Increased complement activation is a distinctive feature of severe SARS-CoV-2 infection.

BioRxiv : the Preprint Server for Biology
L. MaHrishikesh S Kulkarni


Complement activation has been implicated in the pathogenesis of severe SARS-CoV-2 infection. However, it remains to be determined whether increased complement activation is a broad indicator of critical illness (and thus, no different in COVID-19). It is also unclear which pathways are contributing to complement activation in COVID-19, and, if complement activation is associated with certain features of severe SARS-CoV-2 infection, such as endothelial injury and hypercoagulability. To address these questions, we investigated complement activation in the plasma from patients with COVID-19 prospectively enrolled at two tertiary care centers. We compared our patients to two non-COVID cohorts: (a) patients hospitalized with influenza, and (b) patients admitted to the intensive care unit (ICU) with acute respiratory failure requiring invasive mechanical ventilation (IMV). We demonstrate that circulating markers of complement activation (i.e., sC5b-9) are elevated in patients with COVID-19 compared to those with influenza and to patients with non-COVID-19 respiratory failure. Further, the results facilitate distinguishing those who are at higher risk of worse outcomes such as requiring ICU admission, or IMV. Moreover, the results in...Continue Reading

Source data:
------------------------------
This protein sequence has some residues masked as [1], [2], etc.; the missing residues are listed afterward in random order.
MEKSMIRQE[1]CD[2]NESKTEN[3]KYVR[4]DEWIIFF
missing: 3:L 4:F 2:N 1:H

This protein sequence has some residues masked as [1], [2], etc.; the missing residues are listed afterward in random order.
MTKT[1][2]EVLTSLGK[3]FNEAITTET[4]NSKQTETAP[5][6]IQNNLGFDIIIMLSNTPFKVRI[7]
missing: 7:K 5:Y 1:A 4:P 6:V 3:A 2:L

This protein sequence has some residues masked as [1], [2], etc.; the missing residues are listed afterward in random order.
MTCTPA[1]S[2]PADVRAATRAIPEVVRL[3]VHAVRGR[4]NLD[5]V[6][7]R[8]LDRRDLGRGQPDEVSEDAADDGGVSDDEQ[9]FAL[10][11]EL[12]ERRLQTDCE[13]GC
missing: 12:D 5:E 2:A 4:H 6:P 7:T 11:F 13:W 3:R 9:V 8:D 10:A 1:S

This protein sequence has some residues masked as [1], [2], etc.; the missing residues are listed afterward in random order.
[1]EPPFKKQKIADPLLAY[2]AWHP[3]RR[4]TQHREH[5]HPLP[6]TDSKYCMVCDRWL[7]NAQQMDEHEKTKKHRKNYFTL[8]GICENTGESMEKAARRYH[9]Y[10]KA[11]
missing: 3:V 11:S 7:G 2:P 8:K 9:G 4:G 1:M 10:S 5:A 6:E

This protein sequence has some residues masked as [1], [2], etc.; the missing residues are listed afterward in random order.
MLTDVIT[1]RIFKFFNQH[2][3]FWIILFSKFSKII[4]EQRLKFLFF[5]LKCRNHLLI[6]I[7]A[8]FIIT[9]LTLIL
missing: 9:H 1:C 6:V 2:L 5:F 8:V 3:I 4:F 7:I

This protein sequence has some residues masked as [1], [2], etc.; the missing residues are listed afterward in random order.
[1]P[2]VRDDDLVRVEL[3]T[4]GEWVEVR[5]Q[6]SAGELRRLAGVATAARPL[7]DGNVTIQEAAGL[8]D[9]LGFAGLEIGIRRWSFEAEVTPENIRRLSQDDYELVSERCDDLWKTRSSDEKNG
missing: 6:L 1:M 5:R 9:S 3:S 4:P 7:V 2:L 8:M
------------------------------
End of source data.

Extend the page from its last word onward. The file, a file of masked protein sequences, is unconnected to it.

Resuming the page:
Methods Mentioned

bronchoalveolar lavage
antigen assay

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